Scientists Have Managed To Store Light As Sound For The First Time

Source:iflscience

In the technology world, one of the biggest questions of the 21st century is: How small can we make transistors?

If there is a limit to how tiny they can get, we might reach a point at which we can no longer continue to make smaller, but more powerful, more efficient devices.
Well, For the first time ever, researchers from the University of Sydney have stored light-based information as sound waves on a computer chip - something the researchers compare to capturing lightning as thunder.

Infact this is crucial in the development of photonic integrated circuits, the basis of computers that use light instead of electrons to manage and store data. These systems will be subjected to light - high speeds, no heat caused by electronic resistance which is a key importance for anyone with server farms or supercomputers needing to take into account a vast amount of waste heat, and no interference from electromagnetic radiation - but would also slow that data down enough so that computers chips could do something useful with it ."For this to become a commercial reality, photonic data on the chip needs to be slowed down so that they can be processed, routed, stored and accessed," said one of the research team, Moritz Merklein.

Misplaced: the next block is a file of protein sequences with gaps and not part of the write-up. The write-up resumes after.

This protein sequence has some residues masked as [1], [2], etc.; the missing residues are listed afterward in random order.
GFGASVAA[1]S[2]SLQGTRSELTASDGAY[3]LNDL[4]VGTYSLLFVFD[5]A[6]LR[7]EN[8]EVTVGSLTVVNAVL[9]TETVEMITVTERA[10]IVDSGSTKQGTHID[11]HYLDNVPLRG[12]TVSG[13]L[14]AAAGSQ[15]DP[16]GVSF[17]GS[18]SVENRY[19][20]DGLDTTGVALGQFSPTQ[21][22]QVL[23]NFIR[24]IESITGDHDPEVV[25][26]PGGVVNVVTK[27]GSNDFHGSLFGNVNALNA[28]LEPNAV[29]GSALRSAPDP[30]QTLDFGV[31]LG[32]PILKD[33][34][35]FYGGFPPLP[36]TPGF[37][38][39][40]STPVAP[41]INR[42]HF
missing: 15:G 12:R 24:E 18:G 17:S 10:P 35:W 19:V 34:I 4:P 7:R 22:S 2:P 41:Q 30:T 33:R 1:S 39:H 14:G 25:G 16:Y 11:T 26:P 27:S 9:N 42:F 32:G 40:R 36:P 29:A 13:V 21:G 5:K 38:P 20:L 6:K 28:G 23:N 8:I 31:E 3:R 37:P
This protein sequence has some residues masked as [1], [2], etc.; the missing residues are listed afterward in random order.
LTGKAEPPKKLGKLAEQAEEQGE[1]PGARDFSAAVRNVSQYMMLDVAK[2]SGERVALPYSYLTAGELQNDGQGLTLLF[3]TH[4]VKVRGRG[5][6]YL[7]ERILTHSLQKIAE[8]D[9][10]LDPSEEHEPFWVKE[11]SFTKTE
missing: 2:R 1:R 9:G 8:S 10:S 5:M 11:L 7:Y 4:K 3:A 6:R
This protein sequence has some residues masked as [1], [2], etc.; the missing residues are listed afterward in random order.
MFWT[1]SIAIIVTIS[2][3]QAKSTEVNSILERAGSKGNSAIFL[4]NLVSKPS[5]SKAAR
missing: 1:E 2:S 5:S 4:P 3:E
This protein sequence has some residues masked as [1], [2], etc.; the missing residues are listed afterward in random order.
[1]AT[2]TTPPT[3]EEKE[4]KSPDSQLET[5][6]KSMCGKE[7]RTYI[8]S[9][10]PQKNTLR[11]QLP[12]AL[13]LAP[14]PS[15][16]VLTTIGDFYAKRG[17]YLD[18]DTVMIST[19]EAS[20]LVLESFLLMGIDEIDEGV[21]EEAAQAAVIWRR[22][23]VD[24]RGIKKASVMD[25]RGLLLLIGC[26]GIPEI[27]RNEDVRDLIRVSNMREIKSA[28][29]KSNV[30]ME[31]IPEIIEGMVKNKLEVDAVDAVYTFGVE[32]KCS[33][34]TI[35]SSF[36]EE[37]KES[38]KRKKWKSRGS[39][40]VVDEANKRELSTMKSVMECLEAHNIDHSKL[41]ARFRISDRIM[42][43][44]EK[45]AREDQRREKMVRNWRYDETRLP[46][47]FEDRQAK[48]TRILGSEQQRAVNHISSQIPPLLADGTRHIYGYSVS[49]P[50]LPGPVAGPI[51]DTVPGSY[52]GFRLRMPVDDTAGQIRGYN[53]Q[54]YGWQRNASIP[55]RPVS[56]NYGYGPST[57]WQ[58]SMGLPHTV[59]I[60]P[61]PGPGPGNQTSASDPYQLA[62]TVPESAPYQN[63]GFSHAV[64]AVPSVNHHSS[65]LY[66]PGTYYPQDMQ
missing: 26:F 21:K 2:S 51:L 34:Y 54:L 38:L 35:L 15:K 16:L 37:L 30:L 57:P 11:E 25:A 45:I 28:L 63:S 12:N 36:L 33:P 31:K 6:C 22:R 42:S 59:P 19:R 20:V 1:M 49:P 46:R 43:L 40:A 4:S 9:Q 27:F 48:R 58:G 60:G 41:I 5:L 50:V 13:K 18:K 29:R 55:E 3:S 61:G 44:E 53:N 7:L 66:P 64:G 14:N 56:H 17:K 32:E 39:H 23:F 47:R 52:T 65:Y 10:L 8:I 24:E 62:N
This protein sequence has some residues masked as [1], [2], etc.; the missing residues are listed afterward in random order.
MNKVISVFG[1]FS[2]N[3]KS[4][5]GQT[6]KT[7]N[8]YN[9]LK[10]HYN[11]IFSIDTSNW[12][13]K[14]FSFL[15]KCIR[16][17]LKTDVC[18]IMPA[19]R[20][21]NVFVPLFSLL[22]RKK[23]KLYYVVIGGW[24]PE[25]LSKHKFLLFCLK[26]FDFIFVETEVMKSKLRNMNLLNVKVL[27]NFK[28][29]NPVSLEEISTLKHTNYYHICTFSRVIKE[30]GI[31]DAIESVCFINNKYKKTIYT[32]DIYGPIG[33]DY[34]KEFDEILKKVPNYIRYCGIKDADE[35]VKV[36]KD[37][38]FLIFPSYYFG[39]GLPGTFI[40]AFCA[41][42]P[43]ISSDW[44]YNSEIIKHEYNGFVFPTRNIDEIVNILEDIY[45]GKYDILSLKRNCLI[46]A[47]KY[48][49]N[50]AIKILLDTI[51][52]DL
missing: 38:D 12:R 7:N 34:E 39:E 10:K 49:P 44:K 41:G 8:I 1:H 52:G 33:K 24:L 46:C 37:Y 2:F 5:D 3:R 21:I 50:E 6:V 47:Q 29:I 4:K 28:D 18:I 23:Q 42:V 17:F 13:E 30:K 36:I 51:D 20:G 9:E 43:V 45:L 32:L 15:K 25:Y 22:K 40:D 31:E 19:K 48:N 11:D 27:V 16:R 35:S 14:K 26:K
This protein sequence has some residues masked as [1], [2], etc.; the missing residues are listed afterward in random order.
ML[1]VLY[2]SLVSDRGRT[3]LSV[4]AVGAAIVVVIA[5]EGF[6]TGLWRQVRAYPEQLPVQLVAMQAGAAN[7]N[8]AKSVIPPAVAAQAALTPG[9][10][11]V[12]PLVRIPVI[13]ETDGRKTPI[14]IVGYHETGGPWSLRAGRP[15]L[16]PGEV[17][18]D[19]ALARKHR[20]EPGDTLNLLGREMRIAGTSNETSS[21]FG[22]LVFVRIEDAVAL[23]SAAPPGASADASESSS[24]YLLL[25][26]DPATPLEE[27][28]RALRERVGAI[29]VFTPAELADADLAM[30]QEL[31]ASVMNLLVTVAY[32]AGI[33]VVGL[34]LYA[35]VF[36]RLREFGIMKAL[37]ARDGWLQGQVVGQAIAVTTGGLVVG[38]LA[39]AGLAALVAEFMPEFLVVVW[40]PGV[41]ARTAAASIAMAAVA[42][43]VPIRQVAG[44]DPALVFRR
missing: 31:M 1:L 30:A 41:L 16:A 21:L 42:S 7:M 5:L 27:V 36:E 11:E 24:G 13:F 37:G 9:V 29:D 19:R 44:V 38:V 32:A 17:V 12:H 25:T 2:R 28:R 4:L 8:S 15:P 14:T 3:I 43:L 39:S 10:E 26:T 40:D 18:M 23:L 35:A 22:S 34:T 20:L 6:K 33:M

"This is an important step forward in the field of optical information processing as this concept fulfills all requirements for current and future generation optical communication systems," added Benjamin Eggleton.

"The information in our chip in acoustic form travels at a velocity five orders of magnitude slower than in the optical domain," said project supervisor Dr Birgit Stiller in a statement. "It is like the difference between thunder and lightning."

Light is already used in telecommunication but when its signals get to our electronic devices the data is passed onto electrons. Many companies like IBM and Intel are investigating the possibility of moving onto pure photonic microchips.The Transition from electrons to photons is very possible and can be quicker than we thought.Perhaps the photonic systems will bridge the gap between current models and the quantum computers of the future.

"Our system is not limited to a narrow bandwidth. So unlike previous systems this allows us to store and retrieve information at multiple wavelengths simultaneously, vastly increasing the efficiency of the device," explained Stiller.

So far there has been several attempts at this but no architecture has been successful in delivering a stable and usable chip. The new design might turn out to be the right approach to bring photonic computers a step closer to reality.